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Please note: This article is part of the Cancer Center's News Archive and is here for historical
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Richard L. Wahl, M.D.,
Professor of Internal Medicine and Radiology
Director, General Nuclear Imaging
Director, Radiopharmaceuticals Program
The most common methods to detect and diagnose breast cancer
are physical examination and mammography. These very important
and useful methods detect cancer because a mass has developed
in the breast - an anatomic change. While anatomic methods
are extremely useful, they do not assess the more fundamental
changes in tumor metabolism within the mass, nor do they tell
us with certainty whether masses are malignant or benign.
My research group has been studying the use of positron emission
tomography (PET) scanning as a method to detect, characterize
and follow the treatment of breast cancer. PET scanning is
a very sensitive method in which changes in the molecular
biology and physiology of tumors are assessed non-invasively
by imaging. PET scanning involves the intravenous injection
of a short-lived positron emitting radiotracer, which preferentially
accumulates in cancers. As an example, FDG, a short-lived
analog of glucose (sugar), will preferentially accumulate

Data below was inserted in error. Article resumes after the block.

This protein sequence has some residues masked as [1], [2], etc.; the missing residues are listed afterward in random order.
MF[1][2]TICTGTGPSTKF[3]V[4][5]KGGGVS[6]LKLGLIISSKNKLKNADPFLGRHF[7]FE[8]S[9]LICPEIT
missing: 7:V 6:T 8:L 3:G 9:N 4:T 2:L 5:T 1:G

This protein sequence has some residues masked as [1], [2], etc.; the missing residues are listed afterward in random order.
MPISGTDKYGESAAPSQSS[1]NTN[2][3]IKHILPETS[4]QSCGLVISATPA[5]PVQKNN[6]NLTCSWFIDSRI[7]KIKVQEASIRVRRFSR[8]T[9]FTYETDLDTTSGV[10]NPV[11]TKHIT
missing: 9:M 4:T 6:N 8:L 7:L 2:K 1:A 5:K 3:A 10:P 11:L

in breast cancers due to their increased glucose metabolism,
allowing for their detection with a specialized scanning camera
called a PET camera. This camera not only scans the breast,
but can scan the entire body. A wide variety of other positron
emitting radiotracers can be used to detect physiological
alterations in breast cancer such as increased blood flow,
increased protein synthesis, increased DNA synthesis, and
decreased oxygen concentrations.
This ability to non-invasively look into the breast at molecular
changes instead of just anatomy allows PET to be both a promising
research tool and a useful clinical tool in a growing number
of challenging cases.
a: Anterior PET scan view of 45-year-old woman with newly diagnosed right breast cancer. Tumor has high FDG uptake.
b: Same patient after two cycles of chemotherapy. Tumor uptake of FDG is nearly absent, consistent with excellent response to therapy. Tracer uptake in left chest is normal heart.
Patient with past history of breast cancer who now has left arm pain and weakness. FDG PET scan shows intense uptake in tumor in left bracial plexus.
Progress in Understanding PET
We have made progress in answering many of these questions,
but much remains to be accomplished.
To date, we have learned that PET:
- can detect breast cancers throughout the entire body;
- has excellent sensitivity for detecting soft tissue recurrences, such as in the nerves of the neck and thorax;
- fails to detect small primary tumors due to limitations of current PET scanners, which are not of high enough resolution or designed specifically for breast imaging;